GRANDVIEW - A group of 15 or so parents in the Grandview School District flooded the Grandview School Board meeting hall last night to air concerns about a hire the district made this past fall.
Maggie Pezzullo led the band of parents at Monday night's meeting. At one point she went toe to toe with school board chair Alfonso Contreras because she wanted all of the parents to testify during executive session to bring a complaint against a staff member.
Pezzullo was ultimately allowed to bring only two or three parents with her into executive session.
She said the source of concern was Superintendent Kevin Chase's decision this past September to hire Kendra Ott, his secretary's daughter, to work for the district.
Pezzullo said until a recent TV report she had no idea of Ott's background, including a six-month sentence for second-degree assault, domestic violence. Pezzullo claimed Ott was initially charged because she beat her child.
Grandview Police records obtained by the Daily Sun News last month indicate that in February 2008 Ott was charged with assault of a child in the first degree for allegedly beating her four-year-old son with a belt buckle to the point that he had to be taken to the hospital.
The record reflects testimony to that effect as well, including from Ott's own children.
Records from Yakima County reflect that Ott eventually was convicted on a lesser charge, second degree assault, domestic violence, and was sentenced to six months in jail.
State law does not forbid school districts from hiring applicants with felony convictions in their background, as long as it wasn't against a child.
As a result, since Ott's conviction was not related to assault of a child it did not prevent her from being hired by the Grandview School District.
Pezzullo's point last night is that she alleges the district knew about the original charges against Ott and should not have hired her.
Pezzullo feels the district shouldn't hire anyone who has been charged with a crime against a child, whether or not they're convicted of that particular crime.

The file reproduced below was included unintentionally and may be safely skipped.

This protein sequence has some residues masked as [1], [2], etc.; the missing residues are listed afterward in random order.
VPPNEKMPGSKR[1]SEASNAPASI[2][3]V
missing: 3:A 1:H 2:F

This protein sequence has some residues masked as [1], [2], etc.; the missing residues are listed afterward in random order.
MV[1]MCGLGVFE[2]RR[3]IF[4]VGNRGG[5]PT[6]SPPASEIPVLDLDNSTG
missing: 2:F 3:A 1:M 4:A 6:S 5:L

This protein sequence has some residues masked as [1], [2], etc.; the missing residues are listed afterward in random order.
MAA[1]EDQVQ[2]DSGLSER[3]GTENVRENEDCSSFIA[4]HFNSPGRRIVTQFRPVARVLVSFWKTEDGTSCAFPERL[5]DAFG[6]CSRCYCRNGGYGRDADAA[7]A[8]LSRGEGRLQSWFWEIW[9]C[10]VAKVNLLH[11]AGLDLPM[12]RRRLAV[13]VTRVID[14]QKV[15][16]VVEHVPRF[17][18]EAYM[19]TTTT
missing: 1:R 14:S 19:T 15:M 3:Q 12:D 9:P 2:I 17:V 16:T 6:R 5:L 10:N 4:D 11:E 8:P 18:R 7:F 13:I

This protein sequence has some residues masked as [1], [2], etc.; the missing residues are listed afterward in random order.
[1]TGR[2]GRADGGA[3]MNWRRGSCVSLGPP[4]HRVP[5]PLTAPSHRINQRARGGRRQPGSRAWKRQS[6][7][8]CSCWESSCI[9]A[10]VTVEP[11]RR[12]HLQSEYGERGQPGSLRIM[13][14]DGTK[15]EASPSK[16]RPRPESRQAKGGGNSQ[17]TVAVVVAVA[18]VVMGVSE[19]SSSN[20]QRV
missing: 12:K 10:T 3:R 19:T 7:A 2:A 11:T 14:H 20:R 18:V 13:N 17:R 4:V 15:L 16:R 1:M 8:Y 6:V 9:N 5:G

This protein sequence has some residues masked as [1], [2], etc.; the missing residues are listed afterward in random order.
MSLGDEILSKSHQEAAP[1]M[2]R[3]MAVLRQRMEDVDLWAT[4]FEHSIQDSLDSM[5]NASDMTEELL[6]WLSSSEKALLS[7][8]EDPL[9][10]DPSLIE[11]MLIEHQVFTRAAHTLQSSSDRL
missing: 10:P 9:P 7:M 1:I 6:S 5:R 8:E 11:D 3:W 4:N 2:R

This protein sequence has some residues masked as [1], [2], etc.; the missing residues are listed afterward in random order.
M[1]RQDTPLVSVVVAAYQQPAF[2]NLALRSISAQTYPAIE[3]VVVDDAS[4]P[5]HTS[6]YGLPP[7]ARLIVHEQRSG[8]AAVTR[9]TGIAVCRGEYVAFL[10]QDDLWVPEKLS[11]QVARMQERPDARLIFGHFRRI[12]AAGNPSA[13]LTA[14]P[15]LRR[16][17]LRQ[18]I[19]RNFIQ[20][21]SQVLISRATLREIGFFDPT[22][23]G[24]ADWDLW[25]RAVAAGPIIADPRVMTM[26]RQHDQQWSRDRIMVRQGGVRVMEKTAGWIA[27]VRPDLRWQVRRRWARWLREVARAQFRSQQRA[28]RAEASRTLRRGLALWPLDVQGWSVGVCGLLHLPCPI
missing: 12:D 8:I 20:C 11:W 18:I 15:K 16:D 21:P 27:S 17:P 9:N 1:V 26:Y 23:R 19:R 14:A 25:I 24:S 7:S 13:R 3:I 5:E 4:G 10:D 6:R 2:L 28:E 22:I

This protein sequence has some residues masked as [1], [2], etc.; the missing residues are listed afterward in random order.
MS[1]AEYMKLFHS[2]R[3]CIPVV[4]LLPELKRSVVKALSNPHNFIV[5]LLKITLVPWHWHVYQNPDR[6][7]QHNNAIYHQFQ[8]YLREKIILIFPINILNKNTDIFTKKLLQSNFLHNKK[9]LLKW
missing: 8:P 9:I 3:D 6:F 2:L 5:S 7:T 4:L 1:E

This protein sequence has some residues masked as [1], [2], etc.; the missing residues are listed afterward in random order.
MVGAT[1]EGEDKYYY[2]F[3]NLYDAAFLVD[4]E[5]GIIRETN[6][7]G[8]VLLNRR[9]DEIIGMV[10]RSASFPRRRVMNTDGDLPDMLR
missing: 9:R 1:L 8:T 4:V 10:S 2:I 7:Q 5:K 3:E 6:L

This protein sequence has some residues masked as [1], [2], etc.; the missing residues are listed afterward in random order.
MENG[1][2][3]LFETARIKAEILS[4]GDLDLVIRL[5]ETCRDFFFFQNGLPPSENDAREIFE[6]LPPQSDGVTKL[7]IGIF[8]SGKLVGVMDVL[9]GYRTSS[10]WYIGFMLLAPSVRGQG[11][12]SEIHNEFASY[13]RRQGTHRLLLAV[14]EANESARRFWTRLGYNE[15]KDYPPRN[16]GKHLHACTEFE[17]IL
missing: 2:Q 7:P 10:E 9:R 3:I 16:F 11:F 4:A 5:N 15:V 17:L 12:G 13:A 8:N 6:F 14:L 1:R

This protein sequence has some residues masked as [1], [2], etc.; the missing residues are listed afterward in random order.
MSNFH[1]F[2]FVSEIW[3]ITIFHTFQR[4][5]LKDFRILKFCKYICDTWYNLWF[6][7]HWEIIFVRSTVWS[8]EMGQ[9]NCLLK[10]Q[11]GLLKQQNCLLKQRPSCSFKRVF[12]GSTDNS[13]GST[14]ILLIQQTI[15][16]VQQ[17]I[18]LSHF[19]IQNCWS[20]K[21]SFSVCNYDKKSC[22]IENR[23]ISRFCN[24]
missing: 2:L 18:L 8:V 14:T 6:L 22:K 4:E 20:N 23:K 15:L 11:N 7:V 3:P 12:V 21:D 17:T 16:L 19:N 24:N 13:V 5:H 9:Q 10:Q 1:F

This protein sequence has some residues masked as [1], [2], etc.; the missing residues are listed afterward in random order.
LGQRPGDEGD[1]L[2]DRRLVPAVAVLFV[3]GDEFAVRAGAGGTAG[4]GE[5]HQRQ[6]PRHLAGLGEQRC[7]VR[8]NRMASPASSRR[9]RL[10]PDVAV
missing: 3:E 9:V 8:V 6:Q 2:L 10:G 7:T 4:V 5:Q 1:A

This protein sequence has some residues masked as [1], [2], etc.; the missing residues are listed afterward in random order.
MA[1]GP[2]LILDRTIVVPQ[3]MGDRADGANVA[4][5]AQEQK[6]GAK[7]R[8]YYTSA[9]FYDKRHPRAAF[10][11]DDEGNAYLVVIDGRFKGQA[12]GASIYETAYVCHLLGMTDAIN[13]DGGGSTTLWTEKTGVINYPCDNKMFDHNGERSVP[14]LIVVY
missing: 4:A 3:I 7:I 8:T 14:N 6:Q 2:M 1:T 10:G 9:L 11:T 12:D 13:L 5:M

This isn't the first time Chase and the board has heard from concerned individuals about Ott's hiring.
During a recent phone interview with the Daily Sun News, Chase confirmed that he hired Ott over four other candidates because she was better qualified.
He said she has been a good employee since her hire in September. Chase said his decision to hire Ott had nothing to do with her mother working as his secretary.
Chase confirmed that Ott was hired to support the bus garage and at one point was promoted to work as a support person for the athletic department. She also worked playground duty for the district during this school year.
Chase said he heard from parents concerned about Ott working with children in the district, and as a result "modified her work schedule so she has no contact with children either at the bus garage or at the district office."
When Pezzullo asserted last night that Ott was seen escorting children as recently as yesterday, Chase said he knew nothing of it and would look into it so it "never happens again."
In the earlier interview with the Daily Sun News, Chase suggested that some of the complaints brought about Ott are, at least in part, because she is seeking custody of her children.
When contacted this morning for response, Ott had no comment other than to say she has an "outstanding work performance" in her duties with the school district.